First and foremost, Turkey is after two things: it wants to topple the Assad regime - that is the number one goal for Turkey's foreign policy and is also a top personal priority for President Erdogan.

The second main objective is containing the Syrian offshoot of the PKK. There are three territories in northern Syria which are governed by Kurds. There, the Democratic Union Party, short PYD, is controlling the current situation. The PYD is nothing other than the Syrian PKK; it is completely intertwined with the militia and monetary threads of the PKK.

Turkey has surely developed an interest in containing 'IS,' but that falls far behind the other two priorities. That's why, time and again, we see that an influx of foreign fighters is tolerated in Turkey, which allows weapons to be smuggled across the Turkish-Syrian border.

Two other states have been named in connection with 'IS': Saudi Arabia and Qatar. Both have been accused of financing terrorism since the civil war in Syria began.

The biggest problem is, in fact, Turkey. As early as 2011, it started, together with Qatar, supporting Islamist and Salafist and jihadist groups, among them, the Nusra Front, the then Syrian offshoot of 'IS.' Turkey and Qatar have to be blamed for this.

But for the past year and a half or so, they seem to be supporting a new partner, the "Free Men of the Levant," or "Ahrar al Sham" in Arabic. This is not a group of jihadists with an international agenda, but a group of Salafists with a more regional agenda. To a certain extent, they are the Syrian Taliban.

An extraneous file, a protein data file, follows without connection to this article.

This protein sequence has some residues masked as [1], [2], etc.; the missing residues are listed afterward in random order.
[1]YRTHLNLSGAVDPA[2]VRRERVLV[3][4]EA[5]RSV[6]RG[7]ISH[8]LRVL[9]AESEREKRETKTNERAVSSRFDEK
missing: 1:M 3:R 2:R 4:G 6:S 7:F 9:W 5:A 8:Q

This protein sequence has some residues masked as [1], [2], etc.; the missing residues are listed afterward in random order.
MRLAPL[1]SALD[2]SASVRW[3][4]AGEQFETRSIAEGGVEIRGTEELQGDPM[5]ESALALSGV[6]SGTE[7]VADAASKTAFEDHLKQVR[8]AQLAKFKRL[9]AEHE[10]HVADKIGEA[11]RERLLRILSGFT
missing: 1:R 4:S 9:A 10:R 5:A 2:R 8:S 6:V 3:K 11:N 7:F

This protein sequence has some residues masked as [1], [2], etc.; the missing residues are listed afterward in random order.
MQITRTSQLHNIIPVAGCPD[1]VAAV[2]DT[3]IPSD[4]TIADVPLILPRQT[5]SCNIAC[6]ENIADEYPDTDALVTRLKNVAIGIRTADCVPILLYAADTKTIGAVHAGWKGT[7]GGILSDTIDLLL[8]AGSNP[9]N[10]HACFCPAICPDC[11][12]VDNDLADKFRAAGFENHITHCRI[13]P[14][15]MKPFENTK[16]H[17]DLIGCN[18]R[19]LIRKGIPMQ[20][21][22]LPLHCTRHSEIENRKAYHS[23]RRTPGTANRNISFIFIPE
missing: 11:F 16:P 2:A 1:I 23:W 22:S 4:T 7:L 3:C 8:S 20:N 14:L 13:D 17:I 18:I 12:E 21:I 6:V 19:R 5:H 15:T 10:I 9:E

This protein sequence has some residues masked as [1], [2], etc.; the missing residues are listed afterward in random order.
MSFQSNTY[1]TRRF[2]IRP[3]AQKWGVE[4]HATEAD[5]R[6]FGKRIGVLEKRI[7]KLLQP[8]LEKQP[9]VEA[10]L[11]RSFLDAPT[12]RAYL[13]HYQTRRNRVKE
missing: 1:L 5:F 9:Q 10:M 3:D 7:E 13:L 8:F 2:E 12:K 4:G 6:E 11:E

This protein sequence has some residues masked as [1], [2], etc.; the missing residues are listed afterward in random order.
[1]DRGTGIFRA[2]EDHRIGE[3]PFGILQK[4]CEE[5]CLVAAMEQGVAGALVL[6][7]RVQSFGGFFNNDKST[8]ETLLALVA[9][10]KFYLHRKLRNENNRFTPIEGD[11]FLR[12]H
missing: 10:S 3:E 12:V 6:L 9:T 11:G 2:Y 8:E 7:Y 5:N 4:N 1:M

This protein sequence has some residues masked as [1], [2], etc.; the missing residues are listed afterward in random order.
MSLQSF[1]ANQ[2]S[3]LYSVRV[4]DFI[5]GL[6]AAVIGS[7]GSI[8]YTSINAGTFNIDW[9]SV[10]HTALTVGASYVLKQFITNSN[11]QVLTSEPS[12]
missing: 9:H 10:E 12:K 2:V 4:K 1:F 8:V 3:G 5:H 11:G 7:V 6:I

Whether supporting them is smart politics is questionable. The "Ahrar als Sham" is not on any European blacklists, but in my opinion, it should be, and Turkey and Qatar should be moved to end their dealings with the group immediately.

Saudi Arabia is a bit different. Saudi Arabia has supported the Free Syrian Army (FSA) since 2011. In the end, this is totally compatible with American and European politics. There is absolutely no evidence that the Saudi Arabian state has supported the Nusra Front or the 'IS.'

On the contrary, Saudi Arabia has strongly opposed the group for a while and has worked with the Europeans and agrees with many of the Europeans' misgivings about Turkey's position. I believe it is completely wrong to accuse the Saudis of any wrongdoing in this regard.

The biggest problem, however, is posed by Kuwait. It is the financial hub for Syrian insurgents in the Gulf region. However, it is not the state that is financing the groups.

Will we have to start talking to Syrian President Bashar al-Assad? Will we have to team up with him to counter "IS" extremists?

I think announcements by the Americans and also the Europeans in recent months have made clear that they accept that Assad will continue to rule part of the country. Personally, I believe we should not go so far as to place our hopes in him and cooperate with him. That is a mistake that the Western community, the Europeans, have made over the years - that they have cooperated with essentially unacceptable dictators.

I would advise Western politicians to avoid doing that if they want to retain any amount of credibility in the region. On the other hand, most states see a much larger threat in 'IS' than in Assad.

But I think we shouldn't forget that Assad is responsible for nearly all of the 200,000 deaths incurred in Syria over the past three years and the 'IS' only for a fraction. Both the Assad regime and 'IS' are our enemies and they must both be fought.

Guido Steinberg
Guido Steinberg is an expert in Islamic studies and works at the German Institute for International and Security Affairs (SWP) in Berlin. His area of expertise is politics of the Middle East with an emphasis on the Arabian Peninsula, political Islam and Islamist terrorism. Up to October 2005, Steinberg was an advisor on terrorism for the German Federal Chancellery and has been regularly consulted for terrorist proceedings.

http://www.dw.de/jihadism-has-become-a-german-phenomenon/a-17973799